In a recent interview with The Christian Post Jill said she and her sisters wrote their book as a continuation of the one-on-one conversations they've had with grandparents, parents and teenagers at conferences or when volunteering their time at orphanages and juvenile detention centers.

The girls speak boldly in their book about why they hold to conservative Christian values and wear modest clothing, and also talk candidly about one of the most difficult times in their lives when their youngest sibling, Jubilee Shalom, died as a stillborn baby in 2011.

"We were stunned. Speechless," the girls write. "The baby brother or sister we had so looked forward to holding and playing with was gone."

Despite the sadness of losing a loved one, especially a young child and sibling, the family maintained their unwavering faith in Jesus Christ and knew that He would use their heartache for a greater purpose and they would one day see their sister in heaven.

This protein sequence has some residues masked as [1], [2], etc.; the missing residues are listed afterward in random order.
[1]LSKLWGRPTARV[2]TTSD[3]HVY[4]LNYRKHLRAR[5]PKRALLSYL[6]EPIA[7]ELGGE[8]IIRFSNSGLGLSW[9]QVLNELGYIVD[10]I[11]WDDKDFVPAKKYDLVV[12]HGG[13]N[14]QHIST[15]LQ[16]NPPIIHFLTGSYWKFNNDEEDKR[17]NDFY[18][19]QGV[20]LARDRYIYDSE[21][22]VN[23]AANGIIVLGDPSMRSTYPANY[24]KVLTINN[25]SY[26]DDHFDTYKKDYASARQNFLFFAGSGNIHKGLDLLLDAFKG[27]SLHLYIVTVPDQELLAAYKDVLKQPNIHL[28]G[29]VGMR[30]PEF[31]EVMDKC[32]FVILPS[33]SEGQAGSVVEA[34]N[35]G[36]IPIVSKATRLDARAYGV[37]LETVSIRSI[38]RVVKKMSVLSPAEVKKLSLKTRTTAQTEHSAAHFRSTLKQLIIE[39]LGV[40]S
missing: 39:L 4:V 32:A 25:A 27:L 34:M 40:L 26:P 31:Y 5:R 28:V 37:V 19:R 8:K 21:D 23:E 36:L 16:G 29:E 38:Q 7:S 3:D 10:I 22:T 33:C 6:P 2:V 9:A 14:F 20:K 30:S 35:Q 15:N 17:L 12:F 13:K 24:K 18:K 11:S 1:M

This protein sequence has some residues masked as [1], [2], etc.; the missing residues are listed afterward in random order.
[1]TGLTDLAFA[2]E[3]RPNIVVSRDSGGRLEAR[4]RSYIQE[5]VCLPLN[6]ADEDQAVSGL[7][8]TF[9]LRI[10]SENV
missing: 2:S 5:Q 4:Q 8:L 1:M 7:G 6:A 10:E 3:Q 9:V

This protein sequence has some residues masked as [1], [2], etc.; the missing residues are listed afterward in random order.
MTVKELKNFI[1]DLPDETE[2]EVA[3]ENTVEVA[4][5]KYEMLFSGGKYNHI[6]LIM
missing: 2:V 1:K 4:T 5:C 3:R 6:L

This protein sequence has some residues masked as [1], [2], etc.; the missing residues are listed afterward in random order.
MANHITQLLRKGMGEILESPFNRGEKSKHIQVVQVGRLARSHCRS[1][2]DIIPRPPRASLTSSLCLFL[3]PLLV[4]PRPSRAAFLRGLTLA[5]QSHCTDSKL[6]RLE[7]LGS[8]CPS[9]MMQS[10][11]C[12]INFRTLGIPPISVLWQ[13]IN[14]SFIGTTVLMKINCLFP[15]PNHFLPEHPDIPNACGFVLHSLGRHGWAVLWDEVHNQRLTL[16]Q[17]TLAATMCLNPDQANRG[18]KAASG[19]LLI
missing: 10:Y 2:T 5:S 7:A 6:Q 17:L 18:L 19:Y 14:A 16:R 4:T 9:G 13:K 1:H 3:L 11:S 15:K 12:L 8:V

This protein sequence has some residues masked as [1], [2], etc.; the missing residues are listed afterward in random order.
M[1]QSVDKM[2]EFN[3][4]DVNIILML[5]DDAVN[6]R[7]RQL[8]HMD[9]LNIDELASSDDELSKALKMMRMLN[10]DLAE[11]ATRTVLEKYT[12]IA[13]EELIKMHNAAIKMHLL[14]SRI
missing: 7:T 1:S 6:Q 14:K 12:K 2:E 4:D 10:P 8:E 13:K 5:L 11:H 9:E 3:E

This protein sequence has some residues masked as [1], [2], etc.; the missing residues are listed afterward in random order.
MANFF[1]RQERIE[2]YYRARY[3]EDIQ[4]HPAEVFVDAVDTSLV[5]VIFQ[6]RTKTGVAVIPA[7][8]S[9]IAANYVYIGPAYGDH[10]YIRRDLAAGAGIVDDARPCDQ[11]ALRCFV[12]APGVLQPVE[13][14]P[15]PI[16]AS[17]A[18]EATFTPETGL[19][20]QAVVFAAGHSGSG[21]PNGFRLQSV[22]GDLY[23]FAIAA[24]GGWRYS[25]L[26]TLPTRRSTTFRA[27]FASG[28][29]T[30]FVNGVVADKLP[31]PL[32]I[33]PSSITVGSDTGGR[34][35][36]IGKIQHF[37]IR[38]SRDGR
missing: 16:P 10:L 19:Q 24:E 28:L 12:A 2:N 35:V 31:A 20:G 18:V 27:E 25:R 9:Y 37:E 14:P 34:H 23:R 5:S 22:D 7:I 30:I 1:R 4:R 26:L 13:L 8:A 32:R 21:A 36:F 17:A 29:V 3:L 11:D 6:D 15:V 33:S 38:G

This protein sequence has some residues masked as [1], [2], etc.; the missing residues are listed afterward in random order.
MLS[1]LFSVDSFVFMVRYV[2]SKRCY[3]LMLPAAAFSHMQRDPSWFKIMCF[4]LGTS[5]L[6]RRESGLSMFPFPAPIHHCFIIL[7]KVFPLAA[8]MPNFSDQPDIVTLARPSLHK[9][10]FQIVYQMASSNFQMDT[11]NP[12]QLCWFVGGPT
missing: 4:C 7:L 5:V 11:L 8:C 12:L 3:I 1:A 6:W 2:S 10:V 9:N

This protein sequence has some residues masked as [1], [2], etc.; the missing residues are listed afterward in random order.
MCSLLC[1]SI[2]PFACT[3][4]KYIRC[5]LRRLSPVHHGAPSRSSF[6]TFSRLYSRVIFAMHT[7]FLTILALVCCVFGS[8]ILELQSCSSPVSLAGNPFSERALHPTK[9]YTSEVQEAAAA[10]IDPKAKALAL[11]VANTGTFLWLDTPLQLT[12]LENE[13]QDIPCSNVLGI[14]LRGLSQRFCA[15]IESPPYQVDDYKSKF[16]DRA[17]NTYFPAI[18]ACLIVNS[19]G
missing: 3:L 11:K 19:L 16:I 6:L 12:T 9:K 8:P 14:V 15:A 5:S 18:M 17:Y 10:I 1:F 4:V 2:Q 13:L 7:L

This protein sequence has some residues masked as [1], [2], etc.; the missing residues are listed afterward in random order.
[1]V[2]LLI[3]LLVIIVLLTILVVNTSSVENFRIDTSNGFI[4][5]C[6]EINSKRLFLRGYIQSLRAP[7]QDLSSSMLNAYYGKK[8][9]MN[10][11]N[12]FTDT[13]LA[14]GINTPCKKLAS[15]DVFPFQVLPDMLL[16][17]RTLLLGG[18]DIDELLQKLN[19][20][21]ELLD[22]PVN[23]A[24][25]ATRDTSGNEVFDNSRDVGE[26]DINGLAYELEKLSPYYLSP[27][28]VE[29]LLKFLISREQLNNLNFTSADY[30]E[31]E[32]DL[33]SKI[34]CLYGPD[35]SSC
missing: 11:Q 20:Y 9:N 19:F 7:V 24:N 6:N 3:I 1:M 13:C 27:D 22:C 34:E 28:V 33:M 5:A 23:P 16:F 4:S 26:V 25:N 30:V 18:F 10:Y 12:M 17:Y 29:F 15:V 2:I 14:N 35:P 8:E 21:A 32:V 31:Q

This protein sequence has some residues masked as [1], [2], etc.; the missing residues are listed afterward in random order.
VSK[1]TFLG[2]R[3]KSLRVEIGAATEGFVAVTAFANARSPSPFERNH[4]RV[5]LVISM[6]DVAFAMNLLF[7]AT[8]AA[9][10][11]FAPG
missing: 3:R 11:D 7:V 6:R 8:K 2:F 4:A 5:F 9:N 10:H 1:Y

"As Christians, we believe that God can use everything that happens to us – even the hardest heartache – for good," they write, citing Romans 8:28 and1 Thessalonians 5:18.

The following is an edited transcript of The Christian Post's interview with Jim Bob and Michelle Duggar, and their four oldest daughters: Jana, Jill, Jessa and Jinger.

CP: What was your inspiration for writing the book and what to do you want teenagers, especially young girls, to learn from you and your experiences in life?